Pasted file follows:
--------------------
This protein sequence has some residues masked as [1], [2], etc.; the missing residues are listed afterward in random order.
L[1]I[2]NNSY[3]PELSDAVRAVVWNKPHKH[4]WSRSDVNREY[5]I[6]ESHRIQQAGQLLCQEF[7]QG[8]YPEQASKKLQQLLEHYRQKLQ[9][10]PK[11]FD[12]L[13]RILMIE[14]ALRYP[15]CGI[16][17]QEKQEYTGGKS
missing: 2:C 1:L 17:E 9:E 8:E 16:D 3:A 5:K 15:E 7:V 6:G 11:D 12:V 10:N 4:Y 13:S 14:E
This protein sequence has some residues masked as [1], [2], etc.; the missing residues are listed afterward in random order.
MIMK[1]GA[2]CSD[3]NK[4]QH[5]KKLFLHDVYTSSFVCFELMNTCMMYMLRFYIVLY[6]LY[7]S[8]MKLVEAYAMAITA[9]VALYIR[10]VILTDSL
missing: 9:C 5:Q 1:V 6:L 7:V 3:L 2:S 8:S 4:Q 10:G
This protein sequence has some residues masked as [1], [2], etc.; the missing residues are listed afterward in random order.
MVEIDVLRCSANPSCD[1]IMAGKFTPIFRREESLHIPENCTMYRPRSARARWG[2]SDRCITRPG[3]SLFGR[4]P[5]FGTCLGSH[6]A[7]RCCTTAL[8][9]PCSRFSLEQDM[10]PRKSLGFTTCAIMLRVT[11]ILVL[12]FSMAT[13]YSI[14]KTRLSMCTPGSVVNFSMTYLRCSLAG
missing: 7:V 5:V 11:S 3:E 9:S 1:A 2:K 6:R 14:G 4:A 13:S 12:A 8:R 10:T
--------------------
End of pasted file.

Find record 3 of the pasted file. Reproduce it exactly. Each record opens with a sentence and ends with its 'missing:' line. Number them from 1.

This protein sequence has some residues masked as [1], [2], etc.; the missing residues are listed afterward in random order.
MVEIDVLRCSANPSCD[1]IMAGKFTPIFRREESLHIPENCTMYRPRSARARWG[2]SDRCITRPG[3]SLFGR[4]P[5]FGTCLGSH[6]A[7]RCCTTAL[8][9]PCSRFSLEQDM[10]PRKSLGFTTCAIMLRVT[11]ILVL[12]FSMAT[13]YSI[14]KTRLSMCTPGSVVNFSMTYLRCSLAG
missing: 7:V 5:V 11:S 3:E 9:S 1:A 2:K 6:R 14:G 4:A 13:S 12:A 8:R 10:T